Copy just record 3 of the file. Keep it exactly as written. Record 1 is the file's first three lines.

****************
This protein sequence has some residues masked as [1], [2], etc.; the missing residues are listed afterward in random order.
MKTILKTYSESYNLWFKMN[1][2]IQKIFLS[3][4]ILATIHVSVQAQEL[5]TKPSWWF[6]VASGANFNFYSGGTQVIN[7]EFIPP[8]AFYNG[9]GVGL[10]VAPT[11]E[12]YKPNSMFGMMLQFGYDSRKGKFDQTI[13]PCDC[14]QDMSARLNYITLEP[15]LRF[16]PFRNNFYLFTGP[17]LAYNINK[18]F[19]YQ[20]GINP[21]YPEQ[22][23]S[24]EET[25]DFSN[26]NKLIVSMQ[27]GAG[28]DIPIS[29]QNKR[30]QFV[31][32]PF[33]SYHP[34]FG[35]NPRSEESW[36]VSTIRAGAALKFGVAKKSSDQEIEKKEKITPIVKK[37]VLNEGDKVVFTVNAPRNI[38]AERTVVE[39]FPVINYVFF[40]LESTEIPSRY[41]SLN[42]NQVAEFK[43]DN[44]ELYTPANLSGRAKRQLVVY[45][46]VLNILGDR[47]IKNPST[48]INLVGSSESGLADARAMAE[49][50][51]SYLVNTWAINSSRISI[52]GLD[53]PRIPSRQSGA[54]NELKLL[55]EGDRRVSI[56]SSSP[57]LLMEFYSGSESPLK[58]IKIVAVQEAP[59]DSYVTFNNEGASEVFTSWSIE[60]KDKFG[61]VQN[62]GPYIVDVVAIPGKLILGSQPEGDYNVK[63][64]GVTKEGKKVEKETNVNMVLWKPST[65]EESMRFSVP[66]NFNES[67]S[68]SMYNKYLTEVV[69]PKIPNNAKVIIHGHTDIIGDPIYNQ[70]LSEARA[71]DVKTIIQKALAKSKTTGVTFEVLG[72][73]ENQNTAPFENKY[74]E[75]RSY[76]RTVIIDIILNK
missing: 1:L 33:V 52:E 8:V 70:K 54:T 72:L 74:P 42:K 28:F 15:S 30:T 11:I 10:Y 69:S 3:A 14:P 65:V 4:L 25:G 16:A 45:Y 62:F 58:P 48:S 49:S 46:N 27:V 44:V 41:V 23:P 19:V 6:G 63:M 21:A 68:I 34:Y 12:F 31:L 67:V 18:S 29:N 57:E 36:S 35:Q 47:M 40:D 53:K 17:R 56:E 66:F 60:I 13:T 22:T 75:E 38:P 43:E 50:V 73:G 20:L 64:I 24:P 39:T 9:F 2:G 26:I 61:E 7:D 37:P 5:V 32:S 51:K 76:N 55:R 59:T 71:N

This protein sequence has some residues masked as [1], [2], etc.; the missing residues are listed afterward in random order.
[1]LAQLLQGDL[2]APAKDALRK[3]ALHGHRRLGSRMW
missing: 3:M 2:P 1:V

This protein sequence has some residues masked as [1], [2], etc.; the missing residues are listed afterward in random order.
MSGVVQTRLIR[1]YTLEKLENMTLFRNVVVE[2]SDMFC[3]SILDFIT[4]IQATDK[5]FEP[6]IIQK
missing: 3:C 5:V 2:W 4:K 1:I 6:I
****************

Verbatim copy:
This protein sequence has some residues masked as [1], [2], etc.; the missing residues are listed afterward in random order.
MSGVVQTRLIR[1]YTLEKLENMTLFRNVVVE[2]SDMFC[3]SILDFIT[4]IQATDK[5]FEP[6]IIQK
missing: 3:C 5:V 2:W 4:K 1:I 6:I